9. Offer Online Courses or Webinars – You could even turn those information products or tools into events like online classes or live webinars. You can often charge more for these, although you might reach fewer buyers. A webinar would be a great way to line up live call-in interviews with authors in your specialty area and charge for access.
  10. Provide a Premium Members-Only Area – Instead of offering downloadable products or events, you could simply put your best content behind a paywall in a members-only area. For example, if you don’t happen to focus on indie authors, you might have a premium writer’s market directory featuring traditional publishers. Again, look for blog or CMS plugins to manage paid member areas (I’m currently testing one called Premise for WordPress).
  11. Offer Related Services – Other than offering your own products through your book review website, offering services is your next best bet. For some of you, it might even be your biggest money-maker. For example, you’d have your public book reviews where no payments change hands. They’re completely unbiased for the benefit of your readers. As your opinions become more respected, you could start charging authors for private evaluations (which of course they couldn’t publish as reviews). You’d basically offer consulting services that go a step or two beyond your typical unpaid book reviews. The book reviews themselves become a part of your writer platform and help build demand for the services.

Those are just the primary revenue streams that I’ve played with over the years (or am currently preparing to test). If you get creative, I’m sure you can come up with other ideas. And they don’t have to put your reputation at risk the way paid book reviews can.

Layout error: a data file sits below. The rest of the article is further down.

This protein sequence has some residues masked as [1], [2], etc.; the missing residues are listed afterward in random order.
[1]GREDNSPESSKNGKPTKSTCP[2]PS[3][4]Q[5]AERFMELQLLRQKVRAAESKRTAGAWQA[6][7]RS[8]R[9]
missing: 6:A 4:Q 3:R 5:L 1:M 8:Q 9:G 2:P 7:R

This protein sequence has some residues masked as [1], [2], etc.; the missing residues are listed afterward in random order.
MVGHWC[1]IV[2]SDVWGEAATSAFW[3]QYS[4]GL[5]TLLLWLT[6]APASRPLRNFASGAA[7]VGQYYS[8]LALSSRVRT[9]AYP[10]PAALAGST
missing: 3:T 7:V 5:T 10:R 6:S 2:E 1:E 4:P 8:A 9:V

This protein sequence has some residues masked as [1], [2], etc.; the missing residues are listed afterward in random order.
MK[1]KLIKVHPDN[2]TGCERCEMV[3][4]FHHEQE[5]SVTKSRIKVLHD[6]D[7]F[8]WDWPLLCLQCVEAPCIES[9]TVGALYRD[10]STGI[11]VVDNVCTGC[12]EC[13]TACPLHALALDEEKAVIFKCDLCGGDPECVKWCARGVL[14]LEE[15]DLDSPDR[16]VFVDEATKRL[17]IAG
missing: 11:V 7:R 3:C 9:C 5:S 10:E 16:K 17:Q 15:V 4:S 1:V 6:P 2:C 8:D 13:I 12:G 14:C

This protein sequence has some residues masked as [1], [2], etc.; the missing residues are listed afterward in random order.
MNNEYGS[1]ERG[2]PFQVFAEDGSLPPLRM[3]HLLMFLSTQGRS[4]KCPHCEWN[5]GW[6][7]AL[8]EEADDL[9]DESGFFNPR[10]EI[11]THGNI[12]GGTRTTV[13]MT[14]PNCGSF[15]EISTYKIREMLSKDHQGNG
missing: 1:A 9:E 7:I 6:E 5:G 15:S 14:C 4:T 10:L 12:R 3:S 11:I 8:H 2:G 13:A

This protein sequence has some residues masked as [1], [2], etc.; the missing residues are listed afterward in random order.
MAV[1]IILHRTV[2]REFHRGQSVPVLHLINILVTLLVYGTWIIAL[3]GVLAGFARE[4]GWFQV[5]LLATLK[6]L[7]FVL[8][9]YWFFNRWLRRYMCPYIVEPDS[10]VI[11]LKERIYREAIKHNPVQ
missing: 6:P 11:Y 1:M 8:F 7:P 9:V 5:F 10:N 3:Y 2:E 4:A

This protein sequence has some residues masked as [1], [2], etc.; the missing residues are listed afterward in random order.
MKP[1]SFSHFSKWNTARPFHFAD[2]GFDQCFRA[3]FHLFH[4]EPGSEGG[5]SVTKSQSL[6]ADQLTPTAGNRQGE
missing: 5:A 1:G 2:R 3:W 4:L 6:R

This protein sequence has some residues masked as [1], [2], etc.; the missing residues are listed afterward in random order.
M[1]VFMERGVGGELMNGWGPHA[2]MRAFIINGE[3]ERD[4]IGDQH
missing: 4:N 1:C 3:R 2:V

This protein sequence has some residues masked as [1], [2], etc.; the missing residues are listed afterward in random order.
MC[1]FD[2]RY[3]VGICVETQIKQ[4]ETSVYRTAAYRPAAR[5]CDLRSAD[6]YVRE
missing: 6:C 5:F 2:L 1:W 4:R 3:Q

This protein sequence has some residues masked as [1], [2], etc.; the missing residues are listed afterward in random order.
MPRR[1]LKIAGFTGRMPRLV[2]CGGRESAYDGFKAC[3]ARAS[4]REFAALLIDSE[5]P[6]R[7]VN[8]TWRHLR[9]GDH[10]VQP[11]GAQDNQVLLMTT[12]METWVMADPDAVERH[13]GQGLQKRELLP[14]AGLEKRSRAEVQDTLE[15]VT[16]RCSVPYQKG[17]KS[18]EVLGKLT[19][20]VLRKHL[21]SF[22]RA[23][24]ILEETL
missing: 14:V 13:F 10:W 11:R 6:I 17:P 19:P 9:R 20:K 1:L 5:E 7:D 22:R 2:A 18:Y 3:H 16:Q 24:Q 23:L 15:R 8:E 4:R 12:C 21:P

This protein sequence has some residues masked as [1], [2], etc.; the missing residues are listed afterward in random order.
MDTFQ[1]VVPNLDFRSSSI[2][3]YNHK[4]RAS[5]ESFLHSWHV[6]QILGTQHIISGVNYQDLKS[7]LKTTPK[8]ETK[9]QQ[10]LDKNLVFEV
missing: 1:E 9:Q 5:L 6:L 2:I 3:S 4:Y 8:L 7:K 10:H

Have other ideas for book reviewers about how they can make money to support their sites? Share them in the comments.

5 Android Apps for Indie Publishers

Inspiration can strike anywhere and anytime for a writer. So I look for ways to take my work with me. I also look for ways to work more productively given that I balance writing books, publishing dozens of websites and blogs, and writing for clients. Lately my best tool on both of these fronts has been my Android phone.

You can find a wide variety of Android apps for writers these days, including several that allow you to write on-the-go and be more productive about planning and writing your books. Today let’s look at some of these apps.

  1. Catch Notes – Catch Notes is a great app for organizing your ideas. You might use it to jot down story ideas. You could use it to save bits of conversations you overhear to inspire dialogue. Or you might use it to store change notes during the editing process.
  2. Cardboard Index Cards – Plot your story on your Android device using this index card app. There’s even an add-on for the app specifically for laying out novels. I used the index card method for outlining my nonfiction manuscript, and I would definitely consider using this app to do the same in the future. It would be much easier to shuffle cards around and keep my notes with me at all times.
  3. Writer – This app is a simple distraction-free word processing app. You get the benefit of full-screen writing capability with the formatting options of a traditional word processor.
  4. Lists for Writers – This is the only premium app on this list, and it’s one of my favorites. It’s the ultimate writer’s block beater. Need character name ideas? Clothing descriptions? Character traits? Plot ideas? The perfect action verb? There’s a list for that.